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Monday, March 11th, 2002
3:32p - Logic
I've been slowly working my way through Raymond Smullyan's book What Is the Name of This Book? over the past few weeks, since I picked it up in Half-Price Books.

Historically, which this sort of puzzle book, I have a strong tendency to wimp out. When the puzzles get too tough to solve easily, I turn to the answers. But this time, I've been trying hard to be more persistent and solve the problems myself.

One problem (appended below) really stumped me:

The problem deals with small silver and gold caskets. All caskets of interest are made by one of two families: Bellini or his sons, or Cellini or his sons. Caskets made by Bellini or his sons only have true inscriptions on them; caskets made by Cellini or his sons only have false inscriptions on them. The problem, then, is to find a pair of inscriptions that for two caskets that has the following properties:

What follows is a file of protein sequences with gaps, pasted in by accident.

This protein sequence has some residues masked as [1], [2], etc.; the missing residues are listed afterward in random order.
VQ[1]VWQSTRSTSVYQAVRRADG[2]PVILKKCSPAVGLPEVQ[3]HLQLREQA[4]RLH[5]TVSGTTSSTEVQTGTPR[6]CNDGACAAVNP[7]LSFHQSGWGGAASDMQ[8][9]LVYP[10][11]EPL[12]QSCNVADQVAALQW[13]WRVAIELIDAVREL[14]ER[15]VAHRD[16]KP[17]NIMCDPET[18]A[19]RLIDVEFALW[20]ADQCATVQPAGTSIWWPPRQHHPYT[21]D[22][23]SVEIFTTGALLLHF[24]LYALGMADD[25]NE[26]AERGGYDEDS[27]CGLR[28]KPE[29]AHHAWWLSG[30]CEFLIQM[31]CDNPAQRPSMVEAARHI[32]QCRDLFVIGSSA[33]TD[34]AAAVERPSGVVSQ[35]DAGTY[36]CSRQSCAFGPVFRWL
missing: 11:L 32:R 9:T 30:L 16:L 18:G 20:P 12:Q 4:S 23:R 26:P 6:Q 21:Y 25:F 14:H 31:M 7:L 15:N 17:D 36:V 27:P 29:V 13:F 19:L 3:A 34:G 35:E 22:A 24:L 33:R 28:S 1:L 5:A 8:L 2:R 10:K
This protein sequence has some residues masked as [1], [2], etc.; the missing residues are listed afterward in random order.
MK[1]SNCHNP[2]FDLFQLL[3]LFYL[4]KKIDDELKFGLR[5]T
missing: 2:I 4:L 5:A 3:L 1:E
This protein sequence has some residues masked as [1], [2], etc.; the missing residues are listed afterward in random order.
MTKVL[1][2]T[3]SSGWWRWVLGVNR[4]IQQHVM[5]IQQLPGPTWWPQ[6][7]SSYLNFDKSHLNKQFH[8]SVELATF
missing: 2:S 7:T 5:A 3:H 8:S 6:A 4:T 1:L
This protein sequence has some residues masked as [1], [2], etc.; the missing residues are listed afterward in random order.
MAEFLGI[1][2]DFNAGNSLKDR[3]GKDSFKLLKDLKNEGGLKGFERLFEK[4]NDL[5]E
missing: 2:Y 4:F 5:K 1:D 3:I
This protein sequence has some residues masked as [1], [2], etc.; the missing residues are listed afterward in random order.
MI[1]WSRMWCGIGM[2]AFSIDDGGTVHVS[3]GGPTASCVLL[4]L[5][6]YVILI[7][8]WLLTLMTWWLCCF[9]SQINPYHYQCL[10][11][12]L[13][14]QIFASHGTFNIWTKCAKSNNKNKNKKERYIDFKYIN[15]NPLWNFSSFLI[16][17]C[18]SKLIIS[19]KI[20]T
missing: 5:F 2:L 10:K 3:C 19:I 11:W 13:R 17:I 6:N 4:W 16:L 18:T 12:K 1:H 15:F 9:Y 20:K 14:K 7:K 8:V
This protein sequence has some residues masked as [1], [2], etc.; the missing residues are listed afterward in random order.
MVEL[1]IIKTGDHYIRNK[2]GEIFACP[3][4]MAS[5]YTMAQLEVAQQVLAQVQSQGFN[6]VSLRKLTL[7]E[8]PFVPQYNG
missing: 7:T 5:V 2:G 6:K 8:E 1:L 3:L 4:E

- From reading both inscriptions, a logician is able to conclude that one was made by Bellini and one was made by Cellini, but not to determine which was made by which.
- It is not possible to draw that conclusion from reading only one of the inscriptions.

I had been gnawing on it for at least a week, possibly more. But finally, as I was going to sleep on Saturday night, I figured out an answer. I felt very proud.

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